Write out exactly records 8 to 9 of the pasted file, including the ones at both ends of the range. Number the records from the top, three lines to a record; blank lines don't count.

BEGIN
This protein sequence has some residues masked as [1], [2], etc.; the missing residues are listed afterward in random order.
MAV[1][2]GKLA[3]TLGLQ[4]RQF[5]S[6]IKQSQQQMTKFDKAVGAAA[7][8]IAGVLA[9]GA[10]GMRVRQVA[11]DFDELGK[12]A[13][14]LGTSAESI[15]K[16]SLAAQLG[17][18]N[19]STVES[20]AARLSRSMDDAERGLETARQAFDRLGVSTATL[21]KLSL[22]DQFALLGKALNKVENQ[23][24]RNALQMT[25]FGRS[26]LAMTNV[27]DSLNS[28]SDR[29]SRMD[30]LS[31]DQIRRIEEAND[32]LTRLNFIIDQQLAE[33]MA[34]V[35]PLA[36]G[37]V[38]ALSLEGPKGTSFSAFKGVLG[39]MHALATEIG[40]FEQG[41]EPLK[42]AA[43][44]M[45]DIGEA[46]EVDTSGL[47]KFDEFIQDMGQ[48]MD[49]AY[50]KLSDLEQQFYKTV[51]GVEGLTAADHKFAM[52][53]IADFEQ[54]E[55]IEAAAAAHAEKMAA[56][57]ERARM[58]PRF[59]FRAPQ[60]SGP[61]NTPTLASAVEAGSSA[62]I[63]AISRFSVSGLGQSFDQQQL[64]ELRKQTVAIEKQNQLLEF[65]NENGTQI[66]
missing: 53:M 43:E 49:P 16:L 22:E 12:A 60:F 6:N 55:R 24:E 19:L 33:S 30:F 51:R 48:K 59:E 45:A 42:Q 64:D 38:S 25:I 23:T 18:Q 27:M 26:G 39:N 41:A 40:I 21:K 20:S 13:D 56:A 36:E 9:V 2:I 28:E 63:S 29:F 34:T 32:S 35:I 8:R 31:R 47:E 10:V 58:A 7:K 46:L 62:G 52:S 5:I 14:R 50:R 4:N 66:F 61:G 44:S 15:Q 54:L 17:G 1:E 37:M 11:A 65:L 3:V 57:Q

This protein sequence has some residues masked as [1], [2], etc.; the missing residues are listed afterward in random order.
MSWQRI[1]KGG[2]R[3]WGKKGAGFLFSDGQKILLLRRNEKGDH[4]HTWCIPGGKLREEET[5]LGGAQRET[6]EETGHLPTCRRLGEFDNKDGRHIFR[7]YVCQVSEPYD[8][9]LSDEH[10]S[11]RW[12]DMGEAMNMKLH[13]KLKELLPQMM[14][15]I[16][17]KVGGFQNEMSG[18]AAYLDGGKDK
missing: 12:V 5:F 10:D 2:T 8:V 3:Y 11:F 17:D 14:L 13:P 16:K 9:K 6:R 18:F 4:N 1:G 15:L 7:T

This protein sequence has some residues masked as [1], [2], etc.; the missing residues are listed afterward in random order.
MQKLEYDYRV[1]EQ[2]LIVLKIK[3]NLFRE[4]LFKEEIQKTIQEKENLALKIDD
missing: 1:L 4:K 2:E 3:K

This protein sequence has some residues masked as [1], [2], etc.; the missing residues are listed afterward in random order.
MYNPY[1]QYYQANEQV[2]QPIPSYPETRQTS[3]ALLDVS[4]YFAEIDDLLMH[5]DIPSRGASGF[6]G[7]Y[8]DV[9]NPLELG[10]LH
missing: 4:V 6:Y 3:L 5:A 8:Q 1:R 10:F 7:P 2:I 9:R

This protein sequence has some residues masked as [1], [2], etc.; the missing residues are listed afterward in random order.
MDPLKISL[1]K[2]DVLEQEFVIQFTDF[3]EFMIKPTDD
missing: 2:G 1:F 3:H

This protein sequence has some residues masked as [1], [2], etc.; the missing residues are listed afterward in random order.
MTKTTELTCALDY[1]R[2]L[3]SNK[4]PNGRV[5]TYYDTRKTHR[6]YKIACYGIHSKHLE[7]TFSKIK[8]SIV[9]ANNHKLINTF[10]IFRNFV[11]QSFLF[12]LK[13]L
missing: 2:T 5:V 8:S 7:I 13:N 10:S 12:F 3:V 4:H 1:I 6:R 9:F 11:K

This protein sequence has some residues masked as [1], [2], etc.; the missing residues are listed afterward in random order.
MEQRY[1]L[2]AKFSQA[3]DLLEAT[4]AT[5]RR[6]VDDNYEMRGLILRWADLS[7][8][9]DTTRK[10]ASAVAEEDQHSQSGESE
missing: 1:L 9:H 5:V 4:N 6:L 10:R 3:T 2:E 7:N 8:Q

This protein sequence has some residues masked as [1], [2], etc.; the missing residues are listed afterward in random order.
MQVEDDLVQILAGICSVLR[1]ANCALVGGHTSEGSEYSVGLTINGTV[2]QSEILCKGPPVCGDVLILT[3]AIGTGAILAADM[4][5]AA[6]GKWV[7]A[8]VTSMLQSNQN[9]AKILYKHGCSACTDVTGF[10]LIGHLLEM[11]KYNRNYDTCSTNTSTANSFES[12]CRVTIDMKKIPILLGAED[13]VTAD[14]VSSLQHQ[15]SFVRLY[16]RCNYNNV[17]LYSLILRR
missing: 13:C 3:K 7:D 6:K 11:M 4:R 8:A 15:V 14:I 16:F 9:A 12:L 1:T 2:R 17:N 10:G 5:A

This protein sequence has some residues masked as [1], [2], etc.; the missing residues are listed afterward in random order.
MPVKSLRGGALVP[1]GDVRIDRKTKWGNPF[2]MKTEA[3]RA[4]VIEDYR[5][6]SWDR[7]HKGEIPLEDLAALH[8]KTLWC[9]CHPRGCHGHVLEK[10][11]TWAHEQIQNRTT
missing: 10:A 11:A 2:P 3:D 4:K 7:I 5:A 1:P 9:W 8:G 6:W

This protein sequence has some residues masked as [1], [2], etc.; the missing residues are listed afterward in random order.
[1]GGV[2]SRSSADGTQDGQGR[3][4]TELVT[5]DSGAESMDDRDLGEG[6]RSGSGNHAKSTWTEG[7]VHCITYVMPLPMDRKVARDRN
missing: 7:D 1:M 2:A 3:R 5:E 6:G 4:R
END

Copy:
This protein sequence has some residues masked as [1], [2], etc.; the missing residues are listed afterward in random order.
MQVEDDLVQILAGICSVLR[1]ANCALVGGHTSEGSEYSVGLTINGTV[2]QSEILCKGPPVCGDVLILT[3]AIGTGAILAADM[4][5]AA[6]GKWV[7]A[8]VTSMLQSNQN[9]AKILYKHGCSACTDVTGF[10]LIGHLLEM[11]KYNRNYDTCSTNTSTANSFES[12]CRVTIDMKKIPILLGAED[13]VTAD[14]VSSLQHQ[15]SFVRLY[16]RCNYNNV[17]LYSLILRR
missing: 13:C 3:K 7:D 6:K 11:M 4:R 8:A 15:V 14:I 16:F 9:A 12:L 1:T 2:R 17:N 10:G 5:A

This protein sequence has some residues masked as [1], [2], etc.; the missing residues are listed afterward in random order.
MPVKSLRGGALVP[1]GDVRIDRKTKWGNPF[2]MKTEA[3]RA[4]VIEDYR[5][6]SWDR[7]HKGEIPLEDLAALH[8]KTLWC[9]CHPRGCHGHVLEK[10][11]TWAHEQIQNRTT
missing: 10:A 11:A 2:P 3:D 4:K 7:I 5:A 1:P 9:W 8:G 6:W